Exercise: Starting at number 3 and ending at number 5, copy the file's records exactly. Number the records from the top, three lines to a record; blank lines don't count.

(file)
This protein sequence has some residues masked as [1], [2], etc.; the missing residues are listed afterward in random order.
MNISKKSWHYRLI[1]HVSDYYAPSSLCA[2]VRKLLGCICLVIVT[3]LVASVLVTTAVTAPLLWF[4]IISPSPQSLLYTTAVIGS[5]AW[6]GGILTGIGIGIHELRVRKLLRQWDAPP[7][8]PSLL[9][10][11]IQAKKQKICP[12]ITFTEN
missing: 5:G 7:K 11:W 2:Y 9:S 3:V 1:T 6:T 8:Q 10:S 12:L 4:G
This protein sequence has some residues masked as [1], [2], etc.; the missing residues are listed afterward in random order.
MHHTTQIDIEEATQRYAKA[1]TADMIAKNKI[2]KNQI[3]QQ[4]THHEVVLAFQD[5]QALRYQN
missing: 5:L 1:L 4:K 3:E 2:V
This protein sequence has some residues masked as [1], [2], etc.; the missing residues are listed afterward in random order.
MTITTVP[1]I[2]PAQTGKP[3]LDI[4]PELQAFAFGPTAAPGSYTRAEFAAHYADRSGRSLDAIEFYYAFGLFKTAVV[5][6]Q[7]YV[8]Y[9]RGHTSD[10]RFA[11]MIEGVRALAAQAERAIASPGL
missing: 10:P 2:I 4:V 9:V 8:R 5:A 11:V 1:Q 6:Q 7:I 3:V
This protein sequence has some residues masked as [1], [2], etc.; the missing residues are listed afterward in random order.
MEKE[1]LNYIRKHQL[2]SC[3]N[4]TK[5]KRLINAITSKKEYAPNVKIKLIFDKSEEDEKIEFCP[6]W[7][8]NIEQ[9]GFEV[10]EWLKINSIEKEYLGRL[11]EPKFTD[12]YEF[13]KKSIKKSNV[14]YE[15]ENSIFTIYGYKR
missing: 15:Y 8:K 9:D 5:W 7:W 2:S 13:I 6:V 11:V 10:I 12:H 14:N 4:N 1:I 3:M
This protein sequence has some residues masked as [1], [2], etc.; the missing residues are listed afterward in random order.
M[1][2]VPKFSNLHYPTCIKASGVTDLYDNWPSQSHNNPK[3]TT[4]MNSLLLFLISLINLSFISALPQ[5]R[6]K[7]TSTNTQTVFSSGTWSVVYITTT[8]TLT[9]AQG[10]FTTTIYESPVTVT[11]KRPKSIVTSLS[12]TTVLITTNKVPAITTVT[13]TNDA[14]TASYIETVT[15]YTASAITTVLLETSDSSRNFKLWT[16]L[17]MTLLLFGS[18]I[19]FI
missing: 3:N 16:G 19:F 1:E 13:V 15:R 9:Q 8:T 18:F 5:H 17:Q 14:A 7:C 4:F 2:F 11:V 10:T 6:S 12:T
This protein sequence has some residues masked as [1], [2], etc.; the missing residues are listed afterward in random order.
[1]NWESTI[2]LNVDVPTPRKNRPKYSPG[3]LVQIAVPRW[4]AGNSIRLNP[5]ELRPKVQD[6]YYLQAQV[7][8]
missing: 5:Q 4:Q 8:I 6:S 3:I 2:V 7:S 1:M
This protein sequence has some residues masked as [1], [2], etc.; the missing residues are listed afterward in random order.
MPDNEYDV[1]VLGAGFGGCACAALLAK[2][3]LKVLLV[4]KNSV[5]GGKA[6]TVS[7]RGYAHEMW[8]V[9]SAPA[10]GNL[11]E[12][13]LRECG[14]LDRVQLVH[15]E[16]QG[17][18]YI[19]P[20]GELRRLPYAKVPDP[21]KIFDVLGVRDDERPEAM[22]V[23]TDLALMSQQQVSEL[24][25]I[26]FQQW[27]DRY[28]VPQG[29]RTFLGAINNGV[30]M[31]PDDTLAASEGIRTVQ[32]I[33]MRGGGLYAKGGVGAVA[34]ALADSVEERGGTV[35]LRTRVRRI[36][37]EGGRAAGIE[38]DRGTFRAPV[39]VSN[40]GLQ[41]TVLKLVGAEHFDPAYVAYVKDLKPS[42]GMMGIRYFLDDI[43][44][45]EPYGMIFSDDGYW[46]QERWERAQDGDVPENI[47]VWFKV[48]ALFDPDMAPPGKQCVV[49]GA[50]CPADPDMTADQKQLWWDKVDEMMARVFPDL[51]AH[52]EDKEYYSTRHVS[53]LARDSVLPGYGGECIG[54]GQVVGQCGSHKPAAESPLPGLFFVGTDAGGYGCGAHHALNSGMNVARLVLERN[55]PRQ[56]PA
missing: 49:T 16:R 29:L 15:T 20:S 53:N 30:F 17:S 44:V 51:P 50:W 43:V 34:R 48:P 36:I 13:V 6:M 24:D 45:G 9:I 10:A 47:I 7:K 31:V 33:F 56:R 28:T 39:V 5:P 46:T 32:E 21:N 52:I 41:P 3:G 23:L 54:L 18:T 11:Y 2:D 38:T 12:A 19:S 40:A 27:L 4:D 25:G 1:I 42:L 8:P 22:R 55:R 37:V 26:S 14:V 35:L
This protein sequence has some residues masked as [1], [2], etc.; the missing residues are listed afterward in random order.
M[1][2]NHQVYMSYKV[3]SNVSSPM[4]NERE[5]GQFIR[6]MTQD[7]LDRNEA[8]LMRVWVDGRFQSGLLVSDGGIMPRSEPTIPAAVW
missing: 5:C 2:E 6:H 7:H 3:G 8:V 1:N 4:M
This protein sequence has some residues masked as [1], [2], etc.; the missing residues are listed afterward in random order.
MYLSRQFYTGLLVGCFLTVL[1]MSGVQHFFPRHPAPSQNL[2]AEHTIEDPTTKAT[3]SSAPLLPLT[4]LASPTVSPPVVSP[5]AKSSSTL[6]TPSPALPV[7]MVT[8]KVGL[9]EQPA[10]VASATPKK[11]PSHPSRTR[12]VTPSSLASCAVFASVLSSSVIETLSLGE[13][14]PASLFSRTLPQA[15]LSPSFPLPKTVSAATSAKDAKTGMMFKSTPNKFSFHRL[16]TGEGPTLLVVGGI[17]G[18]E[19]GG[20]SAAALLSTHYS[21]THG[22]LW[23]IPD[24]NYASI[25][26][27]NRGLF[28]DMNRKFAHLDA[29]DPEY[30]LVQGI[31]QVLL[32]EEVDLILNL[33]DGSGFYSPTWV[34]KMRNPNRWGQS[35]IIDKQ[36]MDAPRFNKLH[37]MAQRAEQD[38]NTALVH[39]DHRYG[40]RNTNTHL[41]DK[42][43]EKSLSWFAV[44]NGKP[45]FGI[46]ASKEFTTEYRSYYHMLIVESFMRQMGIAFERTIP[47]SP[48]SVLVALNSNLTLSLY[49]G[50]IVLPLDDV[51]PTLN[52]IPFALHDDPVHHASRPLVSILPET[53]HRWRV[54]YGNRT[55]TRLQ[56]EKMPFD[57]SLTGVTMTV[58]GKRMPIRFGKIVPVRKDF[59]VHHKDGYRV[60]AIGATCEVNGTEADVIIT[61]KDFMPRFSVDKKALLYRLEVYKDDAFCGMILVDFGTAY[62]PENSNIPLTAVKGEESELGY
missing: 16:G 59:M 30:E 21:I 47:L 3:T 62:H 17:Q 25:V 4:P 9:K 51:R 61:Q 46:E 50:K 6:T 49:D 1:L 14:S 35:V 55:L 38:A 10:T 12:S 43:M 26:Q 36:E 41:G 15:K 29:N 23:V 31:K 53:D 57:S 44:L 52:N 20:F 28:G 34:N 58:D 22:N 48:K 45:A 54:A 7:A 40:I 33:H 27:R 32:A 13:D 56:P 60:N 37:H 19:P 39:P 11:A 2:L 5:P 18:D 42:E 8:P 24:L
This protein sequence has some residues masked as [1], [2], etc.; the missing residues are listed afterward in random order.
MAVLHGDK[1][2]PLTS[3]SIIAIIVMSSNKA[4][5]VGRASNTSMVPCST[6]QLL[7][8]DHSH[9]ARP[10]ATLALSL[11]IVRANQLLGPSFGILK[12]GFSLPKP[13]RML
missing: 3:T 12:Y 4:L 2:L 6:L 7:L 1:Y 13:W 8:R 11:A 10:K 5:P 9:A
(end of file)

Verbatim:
This protein sequence has some residues masked as [1], [2], etc.; the missing residues are listed afterward in random order.
MTITTVP[1]I[2]PAQTGKP[3]LDI[4]PELQAFAFGPTAAPGSYTRAEFAAHYADRSGRSLDAIEFYYAFGLFKTAVV[5][6]Q[7]YV[8]Y[9]RGHTSD[10]RFA[11]MIEGVRALAAQAERAIASPGL
missing: 10:P 2:I 4:V 9:V 8:R 5:A 11:V 1:Q 6:Q 7:I 3:V
This protein sequence has some residues masked as [1], [2], etc.; the missing residues are listed afterward in random order.
MEKE[1]LNYIRKHQL[2]SC[3]N[4]TK[5]KRLINAITSKKEYAPNVKIKLIFDKSEEDEKIEFCP[6]W[7][8]NIEQ[9]GFEV[10]EWLKINSIEKEYLGRL[11]EPKFTD[12]YEF[13]KKSIKKSNV[14]YE[15]ENSIFTIYGYKR
missing: 15:Y 8:K 9:D 5:W 7:W 2:S 13:I 6:V 11:V 10:I 12:H 14:N 4:N 1:I 3:M
This protein sequence has some residues masked as [1], [2], etc.; the missing residues are listed afterward in random order.
M[1][2]VPKFSNLHYPTCIKASGVTDLYDNWPSQSHNNPK[3]TT[4]MNSLLLFLISLINLSFISALPQ[5]R[6]K[7]TSTNTQTVFSSGTWSVVYITTT[8]TLT[9]AQG[10]FTTTIYESPVTVT[11]KRPKSIVTSLS[12]TTVLITTNKVPAITTVT[13]TNDA[14]TASYIETVT[15]YTASAITTVLLETSDSSRNFKLWT[16]L[17]MTLLLFGS[18]I[19]FI
missing: 3:N 16:G 19:F 1:E 13:V 15:R 9:Q 8:T 18:F 5:H 17:Q 14:A 7:C 4:F 2:F 11:V 10:T 6:S 12:T